Friday, May 25, 2012

Step (Back)-in-Time

Writing about Bedknobs and Broomsticks this week and comparing it to Mary Poppins reminded me of how long it had been since I had last seen it (at least 5 years).  I decided this was a crime somewhere and so I popped it in on Tuesday night...wow, what a difference several years of removal can make.  Some films do not age well over time and when you watch them older and wiser than you were before they are like eating a piece of day-old pizza.  Some of what you loved about it is still there, but mostly the excitement has faded and what you're left with is a bland and largely flavorless reminder that sometimes the moment makes the memory rather than the quality.  Some films, however, stand up to age and scrutiny and manage to constantly offer new nibbles of enlightenment for you to nibble on as you grow and change.  Mary Poppins is one of those films and it is with deep pleasure that I present it to you today.

Stormy weather is brewing at Number 17, Cherry Tree Lane.  While the children, Jane and Michael, are running about driving their nanny, Katie Nanna, crazy, the staff are grumpy, Mrs. Winifred Banks (the mother) is off running around with suffragette groups, and Mr. George Banks (the father) is busy trying to advance in his work at the bank.  The household is stretched tremendously thin and everyone is less than happy.  To make matters worse, Katie Nanna has resigned and now the Banks' are nanny-less.  George decides to take matters into his own hands and writes an advertisement for a slave-driver of a nanny, someone who will be a drill-Sergent to his (in his mind) poorly raised children.  Jane and Michael attempt to help by writing what they would like to see in a nanny (someone kind but firm, fun, and educational) but George tears it up and throws it into the fire.  Unbeknownst to him or anyone else in the house, those pieces of paper float up the chimney and out into the heavens and call forth (following a terrific wind that kicks a whole line of nasty nannies into the street) Mary Poppins, a practically perfect nanny in nearly every way.  Mary Poppins enters the house like a whirlwind and all of a sudden things are changing.  The children magically clean up their room, go on an outing in the park where they enter a chalk pavement-picture, and learn the meaning of Supercalifragilisticexpialidocious...all of which drives the serious and uptight Mr. Banks into an absolute frenzy.  All is not fun and games however and Mary seems interested in more than simply improving the children's mood...and as the winds begin to change around Number 17, Cherry Tree Lane, we are left to wonder if Mr. Banks will make the change as well.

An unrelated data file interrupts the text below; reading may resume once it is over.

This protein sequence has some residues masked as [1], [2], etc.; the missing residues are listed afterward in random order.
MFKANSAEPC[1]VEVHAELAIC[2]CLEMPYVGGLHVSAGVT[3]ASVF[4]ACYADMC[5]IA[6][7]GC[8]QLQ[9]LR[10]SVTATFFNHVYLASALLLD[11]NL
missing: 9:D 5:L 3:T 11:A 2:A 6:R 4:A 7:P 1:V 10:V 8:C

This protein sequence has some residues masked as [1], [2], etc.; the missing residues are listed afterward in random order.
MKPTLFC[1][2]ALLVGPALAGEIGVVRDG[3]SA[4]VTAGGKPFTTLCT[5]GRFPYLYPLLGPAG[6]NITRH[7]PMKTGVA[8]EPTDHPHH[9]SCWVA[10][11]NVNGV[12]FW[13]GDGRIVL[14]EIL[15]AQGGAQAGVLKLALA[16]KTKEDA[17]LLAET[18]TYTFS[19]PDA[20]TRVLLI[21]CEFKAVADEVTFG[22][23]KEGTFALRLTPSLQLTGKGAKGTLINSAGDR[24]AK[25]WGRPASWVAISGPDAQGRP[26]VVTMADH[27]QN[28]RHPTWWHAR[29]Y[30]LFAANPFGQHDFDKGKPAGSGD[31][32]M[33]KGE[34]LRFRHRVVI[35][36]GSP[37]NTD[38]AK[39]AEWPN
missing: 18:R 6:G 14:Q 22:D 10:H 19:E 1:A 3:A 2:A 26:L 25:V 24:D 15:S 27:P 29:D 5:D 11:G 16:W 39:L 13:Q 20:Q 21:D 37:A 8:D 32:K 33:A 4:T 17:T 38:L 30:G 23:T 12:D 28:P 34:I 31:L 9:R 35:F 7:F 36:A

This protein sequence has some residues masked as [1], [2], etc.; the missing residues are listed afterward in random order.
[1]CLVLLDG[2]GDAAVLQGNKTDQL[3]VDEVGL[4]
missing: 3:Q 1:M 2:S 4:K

Mary Poppins is an expertly crafted piece derived from the lengthy "Mary Poppins" book series by P.L. Travers.  It takes the best and most recognized magical bits from those books and strings them onto a simple yet intricate plot involving teaching a father to notice and love his own family for who they are and not who he would like them to be.  Many people still will tell you that Poppins is a children's movie, when very clearly the story is about adults who have lost their way.  Mr. and Mrs. Banks are not bad parents by any stretch of the imagination and they are operating upon societal norms at the time for raising children (leaving their care to a nanny while they conduct matters of business or running the house)...but they have become so immersed in their own wants and desires and so used to having a nanny that they have forgotten that they have a stake in the lives of these children too.  Mary Poppins does educate the children to make them respect their boundaries and how to have fun without causing a headache for the adults who care for them, but she also teaches Mr. and Mrs. Banks (George more so than Winifred) that they have to open their eyes and look around them once in awhile, to look past the ends of their noses (to paraphrase the wise Poppins).  I think it is this aspect that keeps the film from growing stale and old-fashioned...this continuing need to look around and take stock in our own lives so that we don't grow complacent nor will we inadvertently neglect those around us that we care about.  The wonderful performances and excellent music help to completely sell the story and to allow it to become somewhat epic (at 2 hours and 19 minutes) without feeling bloated or overlong.  Indeed, Julie Andrews and Dick Van Dyke are the best non-romantic duo ever put on film.  We feel like they could end up together because their chemistry is so amazing, and yet they keep things refreshingly platonic.  David Tomlinson is my favorite, however, not because he has to do anything as spectacular as Julie (who is indeed the glue that holds it all together) but because he takes a character like George Banks (who could have come off as completely unlikable and thus making his change at the end seem hackneyed) and makes him realistic, sympathetic, and, in the end, someone we can root for.  Overall, it is a great movie and classic for a reason.  It certainly always manages to elevate my mood, rather like lifting a kite into the air.

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